A month after he was fired, former Chicago Police Officer Robert Rialmo this week filed a lawsuit to get his job back.
Rialmo’s attorneys argue that the Chicago Police Board’s decision to terminate him was “contrary to law and sound public opinion” and was “arbitrary, capricious and unrelated to the requirements of service.”
The lawsuit, filed Wednesday, is asking for a Cook County judge to reverse the board’s decision and reinstate Rialmo with back pay. The first hearing on the lawsuit is scheduled in March.
The board — the body that metes out discipline for police officers — voted unanimously last month to terminate Rialmo, 30, for his role in the fatal December 2015 shooting of Bettie Jones, 55, in the 4700 block of West Erie.
Rialmo also shot and killed 19-year-old Quintonio LeGrier, who was in the midst of a mental health episode and charged at Rialmo with an aluminum baseball bat. The charges brought against Rialmo by Supt. Eddie Johnson did not relate to the killing of LeGrier, only Jones.
“Upon examination of the facts of this case, the Board finds that when Officer Rialmo fired his gun in the direction of Bettie Jones, he had the ability to safely reposition himself even farther than he already had from Mr. LeGrier,” the board said in announcing its decision. “Had Officer Rialmo done so, he could have neutralized the threat posed by Quintonio LeGrier, and Bettie Jones would be alive today.”
Martin Preib, the 2nd Vice President of the Fraternal Order of Police, the union representing rank-and-file CPD officers, said the board made “a despicable, depraved and cowardly decision” that would endanger police officers across the city.
Johnson, the city and Police Board were all named as defendants. Representatives for the city and CPD declined to comment Thursday. Rialmo’s attorneys and a representative for the police board could not be reached.
Shortly before 4:30 a.m. on Dec. 26, 2015 — just a month after the city released the Laquan McDonald shooting video — Rialmo and his partner were dispatched to the two-flat on Erie Street after several calls of a domestic disturbance came in to the city’s 911 center.
LeGrier’s father had barricaded himself in his second-floor bedroom as his son was trying to get in with an aluminum baseball bat. Both LeGrier, a student at Northern Illinois University, and his father had called 911.
The elder LeGrier had asked Jones, his downstairs neighbor, to open the door for officers when they got there.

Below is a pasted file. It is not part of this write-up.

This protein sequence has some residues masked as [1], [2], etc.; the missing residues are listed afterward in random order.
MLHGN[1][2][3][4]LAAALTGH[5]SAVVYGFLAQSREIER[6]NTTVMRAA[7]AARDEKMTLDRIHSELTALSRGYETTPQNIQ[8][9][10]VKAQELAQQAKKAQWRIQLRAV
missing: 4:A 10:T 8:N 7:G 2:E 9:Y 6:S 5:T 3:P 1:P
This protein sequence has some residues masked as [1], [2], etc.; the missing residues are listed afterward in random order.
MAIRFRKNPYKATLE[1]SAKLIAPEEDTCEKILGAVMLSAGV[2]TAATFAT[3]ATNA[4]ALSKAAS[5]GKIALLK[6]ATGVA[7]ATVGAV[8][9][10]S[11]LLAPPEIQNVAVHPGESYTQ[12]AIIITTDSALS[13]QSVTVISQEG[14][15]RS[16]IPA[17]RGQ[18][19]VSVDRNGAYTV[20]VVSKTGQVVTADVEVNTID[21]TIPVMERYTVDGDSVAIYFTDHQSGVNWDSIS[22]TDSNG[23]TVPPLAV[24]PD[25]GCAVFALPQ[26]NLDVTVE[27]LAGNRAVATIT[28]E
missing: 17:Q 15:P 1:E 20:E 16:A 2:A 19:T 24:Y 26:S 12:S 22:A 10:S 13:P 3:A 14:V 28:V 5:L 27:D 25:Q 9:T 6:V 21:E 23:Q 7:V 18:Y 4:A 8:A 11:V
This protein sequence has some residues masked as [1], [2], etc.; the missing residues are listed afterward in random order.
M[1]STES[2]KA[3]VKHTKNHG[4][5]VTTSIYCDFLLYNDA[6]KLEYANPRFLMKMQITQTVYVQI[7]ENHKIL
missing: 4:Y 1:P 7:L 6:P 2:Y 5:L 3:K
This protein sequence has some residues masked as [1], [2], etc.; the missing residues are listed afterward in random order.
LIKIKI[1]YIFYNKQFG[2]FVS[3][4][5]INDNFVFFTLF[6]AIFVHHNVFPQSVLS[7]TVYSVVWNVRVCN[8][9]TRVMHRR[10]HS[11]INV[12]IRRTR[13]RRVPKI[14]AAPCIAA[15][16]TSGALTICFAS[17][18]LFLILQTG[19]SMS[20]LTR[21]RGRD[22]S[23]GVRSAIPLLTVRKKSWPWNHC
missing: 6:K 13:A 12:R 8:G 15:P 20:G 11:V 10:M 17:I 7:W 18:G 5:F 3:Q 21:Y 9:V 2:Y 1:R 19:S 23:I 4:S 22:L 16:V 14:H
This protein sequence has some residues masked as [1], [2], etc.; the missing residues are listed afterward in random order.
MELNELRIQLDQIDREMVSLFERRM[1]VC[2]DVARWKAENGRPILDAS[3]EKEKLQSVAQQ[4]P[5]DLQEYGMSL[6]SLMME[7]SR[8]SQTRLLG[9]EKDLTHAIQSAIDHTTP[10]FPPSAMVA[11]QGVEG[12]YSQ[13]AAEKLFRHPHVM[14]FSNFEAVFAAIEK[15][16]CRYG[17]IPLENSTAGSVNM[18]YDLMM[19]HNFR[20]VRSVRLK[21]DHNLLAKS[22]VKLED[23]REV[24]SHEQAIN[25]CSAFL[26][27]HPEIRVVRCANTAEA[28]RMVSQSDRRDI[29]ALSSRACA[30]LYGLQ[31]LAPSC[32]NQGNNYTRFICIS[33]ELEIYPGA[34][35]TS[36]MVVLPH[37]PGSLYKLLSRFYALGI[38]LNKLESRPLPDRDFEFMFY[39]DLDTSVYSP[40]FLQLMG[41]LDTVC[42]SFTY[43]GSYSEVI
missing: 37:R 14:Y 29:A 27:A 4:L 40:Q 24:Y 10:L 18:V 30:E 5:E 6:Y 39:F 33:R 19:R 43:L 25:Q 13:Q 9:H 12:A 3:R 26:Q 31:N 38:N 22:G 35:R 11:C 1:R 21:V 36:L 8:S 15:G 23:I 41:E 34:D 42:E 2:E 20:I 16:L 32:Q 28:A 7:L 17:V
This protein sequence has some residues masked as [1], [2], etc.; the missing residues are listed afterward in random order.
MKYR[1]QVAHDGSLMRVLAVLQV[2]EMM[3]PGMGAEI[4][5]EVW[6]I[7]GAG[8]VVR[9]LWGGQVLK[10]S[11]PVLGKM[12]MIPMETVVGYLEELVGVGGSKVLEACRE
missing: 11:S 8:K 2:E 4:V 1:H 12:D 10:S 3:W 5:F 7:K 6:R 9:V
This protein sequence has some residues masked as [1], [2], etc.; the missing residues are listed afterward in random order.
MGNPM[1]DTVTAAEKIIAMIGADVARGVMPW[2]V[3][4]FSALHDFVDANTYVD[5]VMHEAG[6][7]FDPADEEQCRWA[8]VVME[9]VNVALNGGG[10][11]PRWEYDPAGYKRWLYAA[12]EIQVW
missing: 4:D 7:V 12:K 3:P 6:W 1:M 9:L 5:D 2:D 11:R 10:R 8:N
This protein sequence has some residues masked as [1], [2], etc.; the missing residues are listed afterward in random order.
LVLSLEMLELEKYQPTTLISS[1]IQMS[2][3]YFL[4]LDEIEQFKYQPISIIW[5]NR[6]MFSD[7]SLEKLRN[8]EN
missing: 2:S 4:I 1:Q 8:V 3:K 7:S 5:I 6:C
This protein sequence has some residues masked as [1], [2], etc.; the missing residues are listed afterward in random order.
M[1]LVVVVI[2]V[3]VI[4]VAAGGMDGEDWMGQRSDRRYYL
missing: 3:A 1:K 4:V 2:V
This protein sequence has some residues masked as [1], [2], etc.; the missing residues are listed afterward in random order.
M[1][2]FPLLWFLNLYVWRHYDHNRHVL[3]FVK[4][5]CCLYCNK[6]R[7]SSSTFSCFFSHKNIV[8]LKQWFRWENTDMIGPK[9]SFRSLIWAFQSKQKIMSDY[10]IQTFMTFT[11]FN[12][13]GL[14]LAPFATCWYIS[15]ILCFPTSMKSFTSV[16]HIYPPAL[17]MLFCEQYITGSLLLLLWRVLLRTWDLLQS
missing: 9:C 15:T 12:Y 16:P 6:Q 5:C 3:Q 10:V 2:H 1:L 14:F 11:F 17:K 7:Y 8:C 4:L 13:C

When Rialmo and his partner arrived — Rialmo was standing on the front porch with his partner in the walkway — Jones motioned to the upstairs unit. Moments later, LeGrier came charging down the stairs with the bat.
What happened next has been the subject of much dispute. Attorneys for the LeGrier estate argued that Rialmo retreated several feet off the front porch as LeGrier came down the stairs. Rialmo testified that LeGrier took a swing at him with the bat as he stood on the porch, coming within inches of his head.
In any event, Rialmo opened fire, killing both LeGrier and Jones.
Johnson initially said he believed the shooting to be within department policy, despite Civilian Office of Police Accountability’s ruling that the shooting was unjustified and recommending Rialmo be fired. The disagreement meant that a single member of the board had to decide if the full board would hear the case. Board member Eva-Nina Delgado opted to move Rialmo’s case forward last year and, as is board policy, she was recused from the final vote. Another member of the board, John O’Malley, also recused himself from the vote.
Johnson filed several charges against Rialmo, a Marines veteran, in November 2018. Those charges alleged action or conduct impeding department efforts to achieve its policy and goals or bringing discredit upon the department; disobeying an order or directive; inattention to duty; incompetency or inefficiency in the performance of duty; and unlawful or unnecessary use or display of a weapon.
Both LeGrier and Jones’ families sued Rialmo and the city, and the Jones estate reached a $16 million settlement. A Cook County jury initially awarded the LeGrier estate just over $1 million in summer 2018, but that was immediately nullified when jurors said, effectively, that the shooting was justified.